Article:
The English language as we speak it has eight parts of speech. Can you name them?
Hint: they are nouns, verbs, pronouns, adjectives, adverbs, conjunctions, interjections, and prepositions. If you younger than 40, you might want to google School House Rock or maybe go to You Tube. School House Rock probably taught me more about the parts of speech than any other entity.
Many of you can probably sing a few of the jingles; they are priceless and timeless.
“Conjunction Junction, what’s your function? Hooking up words and phrases and clauses.”
“Interjections (hey!) show excitement (Yow!) or emotion, (Ouch!)
they’re generally set apart from a sentence by an exclamation point,
or by a comma when the feelings not as strong.”
Always on the go.
Like a bunch of busy bees,
Floating pollen on the breeze.”
“Lolly, Lolly, Lolly, get your adverbs here.
Father, son, and Lolly selling adverbs here.
Got a lot of adverbs, and we make it clear,
So come to Lolly! (Lolly, Lolly, Lolly)”
“Well, every person you can know
And every place that you can go
And anything that you can show
You know they’re nouns – you know they’re nouns, oh…”
“Now, I have a friend named Rufus Xavier Sarsaparilla,
And I could say that Rufus found a kangaroo
That followed Rufus home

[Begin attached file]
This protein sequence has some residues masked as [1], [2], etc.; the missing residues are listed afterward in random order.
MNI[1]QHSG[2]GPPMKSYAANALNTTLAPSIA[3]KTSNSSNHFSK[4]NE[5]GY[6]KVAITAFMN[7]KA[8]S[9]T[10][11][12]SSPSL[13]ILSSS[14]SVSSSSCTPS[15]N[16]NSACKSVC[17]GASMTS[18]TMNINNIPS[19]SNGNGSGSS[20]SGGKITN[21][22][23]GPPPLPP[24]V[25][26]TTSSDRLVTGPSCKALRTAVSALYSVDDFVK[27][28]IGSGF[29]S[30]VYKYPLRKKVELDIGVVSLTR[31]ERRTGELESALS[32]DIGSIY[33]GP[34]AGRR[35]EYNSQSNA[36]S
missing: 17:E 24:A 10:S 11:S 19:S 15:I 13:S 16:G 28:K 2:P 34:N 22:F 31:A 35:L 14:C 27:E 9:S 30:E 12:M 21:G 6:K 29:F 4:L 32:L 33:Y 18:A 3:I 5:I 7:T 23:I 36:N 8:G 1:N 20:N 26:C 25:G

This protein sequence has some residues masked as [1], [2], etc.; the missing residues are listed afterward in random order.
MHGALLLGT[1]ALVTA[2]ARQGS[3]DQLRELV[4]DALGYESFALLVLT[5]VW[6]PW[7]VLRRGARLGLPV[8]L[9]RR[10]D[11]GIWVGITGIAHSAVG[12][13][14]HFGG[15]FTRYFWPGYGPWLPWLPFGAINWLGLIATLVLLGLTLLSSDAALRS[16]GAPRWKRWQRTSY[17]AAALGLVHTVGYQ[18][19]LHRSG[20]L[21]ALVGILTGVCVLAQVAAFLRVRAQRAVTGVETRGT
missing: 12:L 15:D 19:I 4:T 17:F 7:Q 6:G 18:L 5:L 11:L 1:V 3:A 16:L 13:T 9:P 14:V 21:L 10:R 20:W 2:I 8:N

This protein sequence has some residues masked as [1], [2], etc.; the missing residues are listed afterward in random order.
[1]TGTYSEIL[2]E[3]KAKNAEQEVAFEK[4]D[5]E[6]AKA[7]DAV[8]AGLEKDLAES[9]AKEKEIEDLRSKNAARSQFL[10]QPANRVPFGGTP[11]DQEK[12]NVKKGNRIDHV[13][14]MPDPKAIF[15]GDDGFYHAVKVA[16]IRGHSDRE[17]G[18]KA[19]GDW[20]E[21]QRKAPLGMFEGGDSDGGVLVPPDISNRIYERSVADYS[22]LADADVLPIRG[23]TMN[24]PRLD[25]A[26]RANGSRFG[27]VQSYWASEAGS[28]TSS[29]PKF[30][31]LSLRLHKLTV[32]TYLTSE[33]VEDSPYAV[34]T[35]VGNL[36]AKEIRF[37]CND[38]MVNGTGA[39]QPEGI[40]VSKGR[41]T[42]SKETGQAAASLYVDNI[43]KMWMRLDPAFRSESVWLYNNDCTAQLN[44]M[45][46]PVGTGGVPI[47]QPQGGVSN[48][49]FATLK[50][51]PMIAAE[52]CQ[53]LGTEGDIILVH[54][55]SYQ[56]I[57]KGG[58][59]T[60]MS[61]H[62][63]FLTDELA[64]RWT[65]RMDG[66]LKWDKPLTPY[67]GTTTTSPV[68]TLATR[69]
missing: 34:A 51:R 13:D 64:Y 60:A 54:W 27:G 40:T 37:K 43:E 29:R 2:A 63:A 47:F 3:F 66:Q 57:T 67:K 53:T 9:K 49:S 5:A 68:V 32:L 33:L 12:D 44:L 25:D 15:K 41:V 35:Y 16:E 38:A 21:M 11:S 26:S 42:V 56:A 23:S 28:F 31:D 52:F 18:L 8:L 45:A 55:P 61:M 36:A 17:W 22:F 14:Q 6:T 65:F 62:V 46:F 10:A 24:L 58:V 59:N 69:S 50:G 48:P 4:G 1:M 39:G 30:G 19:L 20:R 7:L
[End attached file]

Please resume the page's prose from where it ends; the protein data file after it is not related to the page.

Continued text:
And now that kangaroo belongs
To Rufus Xavier Sarsaparilla.”
“Adjectives are words you use to really describe things,
Handy words to carry around.
Days are sunny or they’re rainy
Boys are dumb or else they’re brainy
Adjectives can show you which way.”
“I get my thing in action (Verb!)
In being, (Verb!) In doing, (Verb!)
A verb expresses action, being, or state of being.
A verb makes a statement.
Yeah, a verb tells it like it is!”
I’m getting a little emotional and nostalgic for my youth. Heck, I’ve got tears in my eyes.
So back to the parts of speech. Of the eight parts of speech, three are fairly set in their place in the lexicon. The other parts rather evolve as some are created with an expanding language and some are forgotten. We can create new nouns and verbs and adjectives and adverbs and interjections, but we cannot really add new pronouns or conjunctions or, my favorite – prepositions. (Did you notice the number of conjunctions used in the last sentence?)
Prepositions express a relation between entities: the object of the preposition and another word outside the prepositional phrase but in the same clause. More simply put, it shows a relationship between two nouns/pronouns (if it is an adjectival phrase) or a noun and a verb (if it is an adverbial phrase) .
In elementary school, I was first taught that a preposition was anything a squirrel could do to a tree or a plane could do to a cloud. However, you could make a lesson plan concerning prepositions by coming up with a list of relationships between, say, the current North Carolina General Assembly and the public school system of North Carolina.